Lost Dog Checklist

I was in BIG trouble!

The day after Christmas, I wandered away from my backyard in search of a few turkey dinner leftovers.

Now really, who could blame any black Labrador for that?


The happy news is I am back home safely, although Nutmeg is still a bit mad at me.

I thought I should share our Lost Dog Checklist below (includes some web links) in case your dog or cat follows a similar trail.

The list is not an official city list but we hope it helps others find their dogs and other lost animals.

  1. Do not panic – I actually do not know that I am lost. Although, I might be wondering where you are.
  2. Call ASAP – the City of Calgary Animal Services @ 311. They will ask you to file a report with all of the embarrassing details; breed, age, weight, colour, tattoo, microchip etc.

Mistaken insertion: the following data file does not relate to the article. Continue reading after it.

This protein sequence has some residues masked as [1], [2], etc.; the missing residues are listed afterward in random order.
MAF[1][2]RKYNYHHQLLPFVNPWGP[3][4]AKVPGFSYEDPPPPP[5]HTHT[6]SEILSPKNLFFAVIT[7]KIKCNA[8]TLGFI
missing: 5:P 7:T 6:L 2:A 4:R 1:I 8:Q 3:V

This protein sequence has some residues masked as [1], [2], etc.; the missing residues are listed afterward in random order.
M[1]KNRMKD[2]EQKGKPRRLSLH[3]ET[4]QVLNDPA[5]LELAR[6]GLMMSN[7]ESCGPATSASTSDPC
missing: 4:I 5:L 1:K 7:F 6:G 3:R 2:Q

3. Follow the checklist – on the Calgary Humane Society web site and register on their PetLynx site. You can do this anytime…before your pet is lost.
  4. Call the vets – in your area to let them know in case your animal is hurt or someone brings them in.
  5. Make lots of posters – the posters do not need to be professionally done, include all my information and how to get a hold of you. Print many copies and then give them to neighbours, put them in the dog parks, attach them to posts, trees and anything else where people might see them.
  6. Say Hi to your neighbours – let them know that your pet is missing.
  7. Place ads in the local papers/mediaThe Calgary Herald 403-235-0511, The Calgary Sun 403-250-4222 and Shaw TV 403-716-6010 offer free online ads for lost pets.
  8. Social Media – make use of Facebook, Twitter, SMS, blogs and any other sites to get the message out.